When someone I knew had a surgery for an ongoing back problem, the doctor had a nurse come out to the waiting room midway through the procedure to be sure her husband knew things were on track. After the operation, the doctor came out to reassure him that all had gone well.
My friend’s husband was appreciative but could not help wondering if this was the standard protocol since he and the doctor knew each other personally and attended some of the same social functions. The doctor explained to him that that type of surgery can take several hours. Not knowing how things were going can create unnecessary stress for those waiting. Because of that, he felt it was important to keep family members in the loop.
I was thinking that he did this only because they were friends. Everyone else had to wait, often for hours, before there was any news. In fact, the doctor told him it was not hospital policy or even part of his training during medical school. It was simply the thoughtful thing to do for all patients, not just the ones he knew personally.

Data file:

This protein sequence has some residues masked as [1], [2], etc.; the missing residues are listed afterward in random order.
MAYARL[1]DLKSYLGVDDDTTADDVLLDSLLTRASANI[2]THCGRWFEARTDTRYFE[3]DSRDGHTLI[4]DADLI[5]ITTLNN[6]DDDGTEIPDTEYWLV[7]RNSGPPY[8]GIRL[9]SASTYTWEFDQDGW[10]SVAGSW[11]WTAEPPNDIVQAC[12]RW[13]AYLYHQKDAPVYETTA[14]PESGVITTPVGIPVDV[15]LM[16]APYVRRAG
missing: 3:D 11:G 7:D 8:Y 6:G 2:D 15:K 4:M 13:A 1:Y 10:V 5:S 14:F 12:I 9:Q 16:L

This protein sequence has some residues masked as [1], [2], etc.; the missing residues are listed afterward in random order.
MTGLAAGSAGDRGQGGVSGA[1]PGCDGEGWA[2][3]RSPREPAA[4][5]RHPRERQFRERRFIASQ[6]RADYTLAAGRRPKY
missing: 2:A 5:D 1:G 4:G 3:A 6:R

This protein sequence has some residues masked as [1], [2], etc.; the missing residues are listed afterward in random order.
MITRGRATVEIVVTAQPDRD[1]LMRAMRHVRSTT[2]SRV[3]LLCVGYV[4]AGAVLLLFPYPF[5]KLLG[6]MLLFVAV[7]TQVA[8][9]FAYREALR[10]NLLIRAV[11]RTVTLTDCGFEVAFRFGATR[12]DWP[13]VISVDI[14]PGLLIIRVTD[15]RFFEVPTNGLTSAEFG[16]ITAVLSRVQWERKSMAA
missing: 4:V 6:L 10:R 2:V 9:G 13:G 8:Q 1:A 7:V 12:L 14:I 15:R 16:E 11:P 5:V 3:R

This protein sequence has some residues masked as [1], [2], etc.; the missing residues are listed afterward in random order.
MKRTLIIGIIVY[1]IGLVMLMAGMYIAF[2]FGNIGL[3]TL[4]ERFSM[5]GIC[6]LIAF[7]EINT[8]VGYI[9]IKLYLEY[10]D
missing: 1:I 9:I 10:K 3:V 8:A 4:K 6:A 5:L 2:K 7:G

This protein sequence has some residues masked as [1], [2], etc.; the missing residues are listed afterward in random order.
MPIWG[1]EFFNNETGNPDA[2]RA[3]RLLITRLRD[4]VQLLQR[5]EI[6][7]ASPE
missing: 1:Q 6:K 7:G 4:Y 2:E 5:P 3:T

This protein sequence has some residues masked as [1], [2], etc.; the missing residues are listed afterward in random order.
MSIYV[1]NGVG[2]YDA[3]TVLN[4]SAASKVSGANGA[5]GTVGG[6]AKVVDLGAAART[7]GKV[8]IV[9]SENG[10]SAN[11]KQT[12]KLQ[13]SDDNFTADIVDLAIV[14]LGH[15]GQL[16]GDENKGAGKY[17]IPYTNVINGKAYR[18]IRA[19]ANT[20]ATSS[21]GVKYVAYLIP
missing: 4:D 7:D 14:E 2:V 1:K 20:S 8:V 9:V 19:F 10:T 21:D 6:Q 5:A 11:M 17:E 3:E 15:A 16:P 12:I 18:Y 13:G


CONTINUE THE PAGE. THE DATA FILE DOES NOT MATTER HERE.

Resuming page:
A small gesture that only took 5-10 minutes did not take much. The difference to those waiting was enormous. This doctor clearly has a caring mindset.
Being thoughtful involves listening at work (to your customers and your employees), at home (to your spouse and your children), and your personal life (to your doctor, elders, trusted friends or experts).
This doctor understood his patients and their families. He knew they would be worrying, so he did something to help elevate that worry.
If you don’t listen, you can’t be empathetic. If you’re not empathetic, you’re not being thoughtful.
Being thoughtful is a key component to a caring mindset.
At the end of the day, our ability to truly listen to others is in our hands. We can all improve our ability to listen and to turn that listening into thoughtfulness.
When was the last time you were thoughtful enough to anticipate what someone needed before they asked?